Reading aloud is hard. It is work, it requires focus, it demands stamina, and it usually requires good habits. Reading aloud, like almost anything truly valuable, is hard to do.
Over the years, I have heard great mentors give the same piece of advice: choose a book you love. Read aloud can be much easier and more fulfilling if the person doing the reading chooses a book that she personally enjoys reading aloud.
This year, our family participated in the Read Aloud Revival May “31-Day Read Aloud Challenge”. By the grace of God, my son Michael’s name was drawn for the “5 books from Bethlehem Books” prize. We, as a family, had a pact that if any of our children’s names were drawn, that the prize would be a family prize. We had a lot of fun going through the Bethlehem Books catalog and we selected four books that we were reasonably certain we all would love. We took a chance on the fifth: Philomena. We had never read anything by Kate Seredy before, but my husband is the grandson of Czechoslovakian immigrants so this one seemed like a good opportunity to connect with our cultural family roots.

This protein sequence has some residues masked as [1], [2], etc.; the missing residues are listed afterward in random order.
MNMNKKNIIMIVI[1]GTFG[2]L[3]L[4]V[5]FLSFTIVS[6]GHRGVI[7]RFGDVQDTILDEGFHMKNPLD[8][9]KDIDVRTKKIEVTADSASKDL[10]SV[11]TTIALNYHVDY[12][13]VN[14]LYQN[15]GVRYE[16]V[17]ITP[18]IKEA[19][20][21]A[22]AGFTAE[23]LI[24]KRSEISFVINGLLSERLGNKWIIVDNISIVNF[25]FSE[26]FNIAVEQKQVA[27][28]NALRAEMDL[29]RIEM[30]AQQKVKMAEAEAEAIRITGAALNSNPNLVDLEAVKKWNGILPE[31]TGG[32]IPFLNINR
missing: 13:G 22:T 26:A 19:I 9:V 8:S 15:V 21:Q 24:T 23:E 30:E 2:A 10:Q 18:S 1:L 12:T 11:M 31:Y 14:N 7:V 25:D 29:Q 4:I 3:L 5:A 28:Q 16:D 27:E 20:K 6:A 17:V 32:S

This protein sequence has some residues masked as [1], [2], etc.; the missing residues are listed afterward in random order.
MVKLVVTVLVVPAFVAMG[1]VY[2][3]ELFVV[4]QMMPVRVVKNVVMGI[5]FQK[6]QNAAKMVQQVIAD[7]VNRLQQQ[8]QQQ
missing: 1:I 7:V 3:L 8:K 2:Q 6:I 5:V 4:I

When the books arrived, Philomena grabbed the attention of us all. Paging through the book, we were enchanted by the illustrations and were eager to incorporate it into our morning symposium.
Kate Seredy writes with so much beauty. She tells a very interesting story, incorporates beautiful moral lessons, and writes with wit and joy. Philomena was an absolute joy to read out loud. We laughed, we cried, and we marveled at Philomena’s tenacity, goodness, and optimism.
In this old-fashioned story, Philomena is a country orphan living with her ailing grandmother, Babushka. When Babushka dies in the first chapter, Philomena must go to Prague to do as girls of her village have always done; go into service so that she can learn excellent housekeeping and earn her dowry.
Philomena is challenged deeply by things that happen to her, but she thrives. Her good country upbringing coupled with her wholesome character serve her well. Throughout the story, it is obvious that Divine Providence is taking care of her in the best possible ways.
At just under 100 pages, this can easily be read over a week of morning read alouds. The old world charm and the religious undertones give it a timeless fairytale feel. The practical explanation about country and city life may put it into the category of early elementary school living history books. The religious themes are old-fashioned Czech-Catholic – a bit mystical and a bit childish. While the character is Catholic, Philomena is not a Catholic book and is not overtly evangelistic.